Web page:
You know how it is. The pint you have just ordered doesn't seem quite the same, or as good as your previous one from the same handpump. You'd enjoyed the last one and this purchase somehow doesn't seem to measure up. It isn't as clean or satisfying. It's flatter and just, well, just inferior. You can't quite put your finger on it, but it leapt out at you on your first sip. What could have gone wrong?
Now of course I am talking about cask beer here. Real Ale if you like. The live stuff. Because it is live, you need a little more care in both serving and drinking it. So hopefully this will help when you get the experience desribed above. There are a few possible causes: you may have got a dirty glass. Not so common and it usually doesn't get as far as taste. Usually you can smell a dirty glass, but in bad cases it can taint the beer in some way. Most often it just smells bad. A much more likely cause is that the beer is reaching the bottom of the cask. After all, all good things come to an end and it is a living product. Now my experience tells me that with some beers, particularly if they are fast moving, you can squeeze almost every last drop out of a cask with little loss of condition, though there will always be some. Some beers pick up taint from the sediment (aka trub or lees - deposits of dead yeast or residual yeast and other particles that precipitate in cask conditioned beer at the bottom of the cask) more quickly than others too and some sediment is just heavier and stronger tasting and more likely to affect the last few pints of liquid.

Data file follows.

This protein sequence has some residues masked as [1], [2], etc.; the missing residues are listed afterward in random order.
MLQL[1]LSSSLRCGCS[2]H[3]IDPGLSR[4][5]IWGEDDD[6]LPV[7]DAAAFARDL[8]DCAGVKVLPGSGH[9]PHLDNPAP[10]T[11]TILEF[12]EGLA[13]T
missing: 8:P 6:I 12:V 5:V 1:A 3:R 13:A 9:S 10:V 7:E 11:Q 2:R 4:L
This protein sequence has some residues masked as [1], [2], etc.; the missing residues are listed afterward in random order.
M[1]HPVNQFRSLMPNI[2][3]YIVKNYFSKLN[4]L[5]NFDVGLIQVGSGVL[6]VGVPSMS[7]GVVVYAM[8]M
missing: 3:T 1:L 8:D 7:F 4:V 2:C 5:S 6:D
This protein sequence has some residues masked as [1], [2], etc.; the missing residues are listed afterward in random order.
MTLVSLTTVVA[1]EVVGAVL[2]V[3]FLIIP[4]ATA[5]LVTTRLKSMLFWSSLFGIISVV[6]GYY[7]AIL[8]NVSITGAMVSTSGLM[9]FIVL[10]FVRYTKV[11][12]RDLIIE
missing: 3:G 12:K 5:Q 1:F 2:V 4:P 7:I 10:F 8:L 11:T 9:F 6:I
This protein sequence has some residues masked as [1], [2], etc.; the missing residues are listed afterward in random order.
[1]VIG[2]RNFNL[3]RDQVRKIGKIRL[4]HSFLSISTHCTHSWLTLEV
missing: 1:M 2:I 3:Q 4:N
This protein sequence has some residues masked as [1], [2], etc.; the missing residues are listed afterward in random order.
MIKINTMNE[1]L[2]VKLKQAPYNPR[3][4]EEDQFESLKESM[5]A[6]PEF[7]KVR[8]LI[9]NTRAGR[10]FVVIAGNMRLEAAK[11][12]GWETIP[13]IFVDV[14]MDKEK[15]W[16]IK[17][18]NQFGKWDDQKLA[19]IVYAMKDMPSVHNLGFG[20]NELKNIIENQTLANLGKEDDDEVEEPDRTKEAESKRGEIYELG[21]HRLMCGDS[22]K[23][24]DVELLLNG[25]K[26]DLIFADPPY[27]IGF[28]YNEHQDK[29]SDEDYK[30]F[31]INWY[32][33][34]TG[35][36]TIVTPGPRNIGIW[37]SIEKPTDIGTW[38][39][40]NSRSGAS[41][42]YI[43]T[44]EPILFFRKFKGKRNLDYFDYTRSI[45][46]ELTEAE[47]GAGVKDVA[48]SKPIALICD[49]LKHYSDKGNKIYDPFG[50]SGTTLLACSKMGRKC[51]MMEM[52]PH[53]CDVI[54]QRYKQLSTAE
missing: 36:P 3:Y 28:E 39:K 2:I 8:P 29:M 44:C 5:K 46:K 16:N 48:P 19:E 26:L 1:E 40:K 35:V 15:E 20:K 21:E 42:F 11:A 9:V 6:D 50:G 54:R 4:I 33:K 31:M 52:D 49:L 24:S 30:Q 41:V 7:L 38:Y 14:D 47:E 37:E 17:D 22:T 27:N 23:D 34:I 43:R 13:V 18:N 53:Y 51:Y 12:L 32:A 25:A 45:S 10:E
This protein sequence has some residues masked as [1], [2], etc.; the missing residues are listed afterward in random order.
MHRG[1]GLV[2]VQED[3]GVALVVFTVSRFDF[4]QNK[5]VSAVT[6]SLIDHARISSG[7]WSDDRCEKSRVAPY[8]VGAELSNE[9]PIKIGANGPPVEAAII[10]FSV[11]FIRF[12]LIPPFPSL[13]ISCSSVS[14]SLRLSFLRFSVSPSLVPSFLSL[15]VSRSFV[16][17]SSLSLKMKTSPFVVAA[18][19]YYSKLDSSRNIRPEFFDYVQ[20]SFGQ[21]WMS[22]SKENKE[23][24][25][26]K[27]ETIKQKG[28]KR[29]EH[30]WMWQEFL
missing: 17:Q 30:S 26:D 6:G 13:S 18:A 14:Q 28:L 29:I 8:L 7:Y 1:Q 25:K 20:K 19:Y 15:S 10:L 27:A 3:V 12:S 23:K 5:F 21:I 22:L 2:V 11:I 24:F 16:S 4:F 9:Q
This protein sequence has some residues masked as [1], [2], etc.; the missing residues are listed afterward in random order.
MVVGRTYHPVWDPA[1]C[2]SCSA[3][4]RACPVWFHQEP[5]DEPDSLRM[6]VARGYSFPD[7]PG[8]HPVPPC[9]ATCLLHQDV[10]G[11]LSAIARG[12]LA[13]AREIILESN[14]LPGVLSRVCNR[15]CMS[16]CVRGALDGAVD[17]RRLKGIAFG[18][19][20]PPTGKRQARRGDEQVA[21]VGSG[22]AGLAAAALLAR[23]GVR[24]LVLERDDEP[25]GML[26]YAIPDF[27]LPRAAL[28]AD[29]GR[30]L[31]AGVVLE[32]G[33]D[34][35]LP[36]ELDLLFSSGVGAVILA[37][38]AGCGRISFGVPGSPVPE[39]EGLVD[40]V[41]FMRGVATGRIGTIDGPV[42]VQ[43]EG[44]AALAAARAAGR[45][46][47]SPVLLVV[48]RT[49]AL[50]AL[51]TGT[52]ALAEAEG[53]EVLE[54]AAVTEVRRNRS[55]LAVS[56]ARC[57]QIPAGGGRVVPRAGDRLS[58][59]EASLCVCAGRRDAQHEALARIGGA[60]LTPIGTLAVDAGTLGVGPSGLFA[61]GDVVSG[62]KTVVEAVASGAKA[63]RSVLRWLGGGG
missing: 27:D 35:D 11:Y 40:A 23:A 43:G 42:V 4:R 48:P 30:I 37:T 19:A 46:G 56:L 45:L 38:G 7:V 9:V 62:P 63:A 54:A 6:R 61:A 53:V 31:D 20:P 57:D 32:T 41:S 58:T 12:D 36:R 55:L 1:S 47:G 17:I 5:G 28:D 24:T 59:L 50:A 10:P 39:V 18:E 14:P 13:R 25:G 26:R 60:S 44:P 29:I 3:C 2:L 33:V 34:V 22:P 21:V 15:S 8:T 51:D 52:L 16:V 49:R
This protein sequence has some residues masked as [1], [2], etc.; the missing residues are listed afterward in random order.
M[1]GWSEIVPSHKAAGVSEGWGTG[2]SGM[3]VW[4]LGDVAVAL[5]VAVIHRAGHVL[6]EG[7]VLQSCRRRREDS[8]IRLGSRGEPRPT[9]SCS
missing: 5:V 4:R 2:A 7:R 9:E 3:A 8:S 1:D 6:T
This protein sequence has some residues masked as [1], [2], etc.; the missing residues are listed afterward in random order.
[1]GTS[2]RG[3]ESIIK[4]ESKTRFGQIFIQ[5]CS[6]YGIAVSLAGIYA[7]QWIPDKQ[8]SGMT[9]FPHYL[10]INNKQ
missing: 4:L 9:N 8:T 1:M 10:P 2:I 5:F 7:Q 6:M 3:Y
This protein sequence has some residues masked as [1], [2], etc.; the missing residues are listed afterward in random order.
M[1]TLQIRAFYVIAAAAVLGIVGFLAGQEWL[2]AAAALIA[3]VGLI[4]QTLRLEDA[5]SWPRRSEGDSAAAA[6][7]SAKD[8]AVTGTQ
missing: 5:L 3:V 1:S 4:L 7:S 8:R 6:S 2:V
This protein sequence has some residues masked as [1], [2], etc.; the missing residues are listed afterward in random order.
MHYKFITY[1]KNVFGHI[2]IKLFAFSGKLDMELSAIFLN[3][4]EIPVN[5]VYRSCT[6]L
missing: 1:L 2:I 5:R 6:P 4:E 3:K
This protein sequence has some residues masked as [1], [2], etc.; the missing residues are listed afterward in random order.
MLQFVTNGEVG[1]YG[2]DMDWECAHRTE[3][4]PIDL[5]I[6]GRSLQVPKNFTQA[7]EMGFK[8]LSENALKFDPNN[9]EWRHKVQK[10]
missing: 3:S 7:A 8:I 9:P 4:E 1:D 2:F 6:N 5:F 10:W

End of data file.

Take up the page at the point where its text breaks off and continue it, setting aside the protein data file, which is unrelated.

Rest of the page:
In the case of the "not quite the same" pint there are one or two tell tale signs to look for. The first is that the pint will take a bit longer to clear and secondly, it will not have the same condition. It may well have a cloudiness or haze that was not apparent before. In the worst case you will get a tell tale sign of "bottoms" - the sediment at the bottom of the cask, which will often taste very yeasty, but not in a good way. A faint (or not so faint) whiff of vinegar will sometimes be evident. These are signs that you should hot foot it to the bar and say in your best apologetic manner "I think this might be getting near the bottom."
Good luck with that. Perhaps I'll do a tutorial on that too.
The apologetic bit is most important. You are British for God's sake, so it is your fault.
A bit of a CV. Tandleman is a veteran beer lover, local CAMRA Chairman and activist, beer writer, beer reviewer and pursuer of all things good in beer. He lives in the North West of England and London. Despite his CAMRA membership, he does not limit himself to cask conditioned beer, though he believes that cask conditioning, when done correctly and appropriately, brings a quality to beer that is hard to equal by any other kind of presentation. He is a strong supporter of Northern methods of beer dispense and avidly detests poorly presented beer and dislikes pasteurisation. He regularly visits Germany, has conducted corporate British and German beer tastings for CAMRA at the Great British Beer Festival where he has worked for years on Biere Sans Frontieres and was Deputy Organiser at CAMRA's very successful National Winter Ales Festival in 2009, 2010, 2011 and 2012 and at the Manchester Beer and Cider Festival from 2013 to date. He admires good brewers wherever they are and has travelled extensively in pursuit of good beer to drink. He also judges beer at both the International Beer Challenge and the World Beer Awards.
This blog mentions specifics; pubs and beer, good and bad. The opinions will be forthright, but you can always disagree, just don't be offended. Comments from those mentioned are particularly welcome and a right of reply is hereby offered.
Read my information and links and then decide for yourself. You don't have to be Sherlock Holmes.
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